go the way of Gaza.


   They all seem to have forgotten the clause in the "Road Map" diktat to

Israel, which at least requires Arab disarmament before Israel helps to

establish the Palestinian state. They also persist in ignoring Abbas's repeated

assurances to his people that he does not intend starting a civil war which

would follow any attempt to confiscate arms from anybody.


   Meanwhile Hamas and Islamic Jihad are taking advantage of the hudna to

prepare the next offensive against Israel. Joyously breaking down the wall

between Gaza and Egypt, thousands of Arabs have infiltrated in both directions

and a considerable quantity of arms has been smuggled unhindered into Gaza. They

keep reminding the world that their Gaza victory has brought their aim closer to not a Palestinian state, but the "liberation of all the lands between Jordan and the Mediterranean Sea."


   To any long-term observer of the Arab scene through 1948 with the Arab

League's war they then launched to abort the birth of the Jewish state; through 1967 when, with Judea, Samaria, Gaza and the Golan in Arab hands; President Nasser of Egypt in 1967 proclaimed the war of annihilation on Israel and all that has followed - it is obvious that not only Hamas sees the great retreat under terror from Gaza, its political implications and its psychological significance, as a great step forward towards that deadly purpose.


   To heighten their euphoria, Arabs need only read the words recently spoken by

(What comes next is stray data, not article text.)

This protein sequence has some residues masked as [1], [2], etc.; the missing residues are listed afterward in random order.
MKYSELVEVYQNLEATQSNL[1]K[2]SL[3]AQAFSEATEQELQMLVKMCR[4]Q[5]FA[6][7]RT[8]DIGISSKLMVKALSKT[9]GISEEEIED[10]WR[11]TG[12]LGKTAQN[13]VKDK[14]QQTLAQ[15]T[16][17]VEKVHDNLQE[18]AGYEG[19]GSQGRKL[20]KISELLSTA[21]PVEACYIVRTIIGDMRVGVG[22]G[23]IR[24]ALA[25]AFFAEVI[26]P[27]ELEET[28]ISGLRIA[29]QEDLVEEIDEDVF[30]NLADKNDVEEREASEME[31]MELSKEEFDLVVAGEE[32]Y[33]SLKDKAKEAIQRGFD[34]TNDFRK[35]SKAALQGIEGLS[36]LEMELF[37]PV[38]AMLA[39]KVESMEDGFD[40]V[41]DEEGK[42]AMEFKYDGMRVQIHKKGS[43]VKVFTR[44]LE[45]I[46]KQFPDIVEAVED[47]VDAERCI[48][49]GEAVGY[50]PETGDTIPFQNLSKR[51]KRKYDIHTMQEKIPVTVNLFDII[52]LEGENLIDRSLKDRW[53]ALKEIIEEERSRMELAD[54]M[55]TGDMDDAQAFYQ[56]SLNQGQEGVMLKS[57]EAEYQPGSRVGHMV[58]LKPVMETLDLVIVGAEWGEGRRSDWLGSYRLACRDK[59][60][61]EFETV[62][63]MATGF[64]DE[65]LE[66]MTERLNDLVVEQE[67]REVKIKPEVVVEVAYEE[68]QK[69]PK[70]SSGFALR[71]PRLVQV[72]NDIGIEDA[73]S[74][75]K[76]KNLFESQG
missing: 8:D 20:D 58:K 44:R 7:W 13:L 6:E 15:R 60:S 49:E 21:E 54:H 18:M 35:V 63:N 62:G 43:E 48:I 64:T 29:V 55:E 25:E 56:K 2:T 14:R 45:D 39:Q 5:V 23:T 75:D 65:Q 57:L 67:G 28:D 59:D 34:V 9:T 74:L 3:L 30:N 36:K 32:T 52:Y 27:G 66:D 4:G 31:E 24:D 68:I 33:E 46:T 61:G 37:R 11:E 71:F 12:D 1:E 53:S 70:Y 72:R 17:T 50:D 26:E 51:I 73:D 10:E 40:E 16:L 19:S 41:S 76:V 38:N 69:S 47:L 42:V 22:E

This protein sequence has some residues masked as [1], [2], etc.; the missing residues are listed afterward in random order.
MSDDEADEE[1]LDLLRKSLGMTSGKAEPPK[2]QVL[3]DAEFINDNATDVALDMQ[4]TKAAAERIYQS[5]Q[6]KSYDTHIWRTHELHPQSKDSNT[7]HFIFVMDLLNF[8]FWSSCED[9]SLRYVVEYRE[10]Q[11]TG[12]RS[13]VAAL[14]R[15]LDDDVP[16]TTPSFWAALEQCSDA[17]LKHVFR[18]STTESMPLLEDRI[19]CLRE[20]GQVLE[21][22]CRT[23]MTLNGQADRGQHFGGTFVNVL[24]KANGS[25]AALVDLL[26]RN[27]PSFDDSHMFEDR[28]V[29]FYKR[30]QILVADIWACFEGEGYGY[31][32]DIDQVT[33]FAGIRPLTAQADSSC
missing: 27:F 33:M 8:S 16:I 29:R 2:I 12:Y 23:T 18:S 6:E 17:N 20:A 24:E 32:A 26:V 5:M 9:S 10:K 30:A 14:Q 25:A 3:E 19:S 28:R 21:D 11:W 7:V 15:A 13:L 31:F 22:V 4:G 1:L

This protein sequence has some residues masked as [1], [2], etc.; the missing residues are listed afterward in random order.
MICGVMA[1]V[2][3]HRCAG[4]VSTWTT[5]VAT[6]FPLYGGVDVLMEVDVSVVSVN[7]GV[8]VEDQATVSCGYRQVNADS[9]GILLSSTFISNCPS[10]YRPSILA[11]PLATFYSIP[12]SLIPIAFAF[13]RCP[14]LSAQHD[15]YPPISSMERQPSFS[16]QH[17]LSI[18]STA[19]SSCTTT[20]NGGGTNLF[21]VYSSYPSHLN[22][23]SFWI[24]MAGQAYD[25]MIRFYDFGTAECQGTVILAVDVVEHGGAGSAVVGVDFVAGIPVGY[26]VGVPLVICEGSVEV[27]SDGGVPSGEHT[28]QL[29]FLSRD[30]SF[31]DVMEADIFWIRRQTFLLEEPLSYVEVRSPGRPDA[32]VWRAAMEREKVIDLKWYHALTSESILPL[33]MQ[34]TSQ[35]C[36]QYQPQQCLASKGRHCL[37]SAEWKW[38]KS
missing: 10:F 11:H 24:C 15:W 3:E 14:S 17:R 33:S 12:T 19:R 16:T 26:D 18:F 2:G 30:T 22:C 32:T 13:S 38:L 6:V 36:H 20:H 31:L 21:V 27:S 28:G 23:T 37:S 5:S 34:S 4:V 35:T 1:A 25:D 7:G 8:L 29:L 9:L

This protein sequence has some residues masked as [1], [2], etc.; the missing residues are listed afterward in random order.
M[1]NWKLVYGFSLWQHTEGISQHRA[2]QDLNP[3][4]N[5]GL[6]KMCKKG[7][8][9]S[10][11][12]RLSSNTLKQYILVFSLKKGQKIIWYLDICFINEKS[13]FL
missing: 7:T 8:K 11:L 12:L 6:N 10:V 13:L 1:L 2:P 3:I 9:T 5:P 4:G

the Vice Prime Minister of Israel, Ehud Olmert. On June 8, shortly before the

Gush Katif operation, he was addressing a meeting in New York of the "Israel

Policy Forum," a noted left-wing organization.


   He expressed his great joy at having been invited (for the first time), being

so warmly welcomed and at the fact that Sharon, for whom they "had not had much

love in the past," had sent them a special letter. He spoke of the new "process"

that will bring more "security, prosperity and joy to everybody living in the

Middle East"! He went on to explain: "We all desperately need it. We are tired

of fighting, we are tired of being courageous, we are tired of winning, we are

tired of defeating our enemies, we want that we will be able to live in an

entirely different environment of relations with our enemies. We want them to be

our friends, our partners, our good neighbors, and I believe that this is not



   What greater encouragement could there be for an enemy?? Following the Gaza retreat, a crucial phase of the war is being thrust on Israel, and the Arab war

effort is growing in intensity.  A nation cannot fight wars against an enemy

aiming at its destruction while its leaders are occupied with fatuous flights of

fancy about peace and formulae for negotiations. We should have learned from

bitter experience time after time since 1948.  Negotiations must wait until the war is won.


(Shmuel Katz, who co-founded the Herut Party with Menachem Begin

and was a member of the first Knesset, is a biographer and essayist.)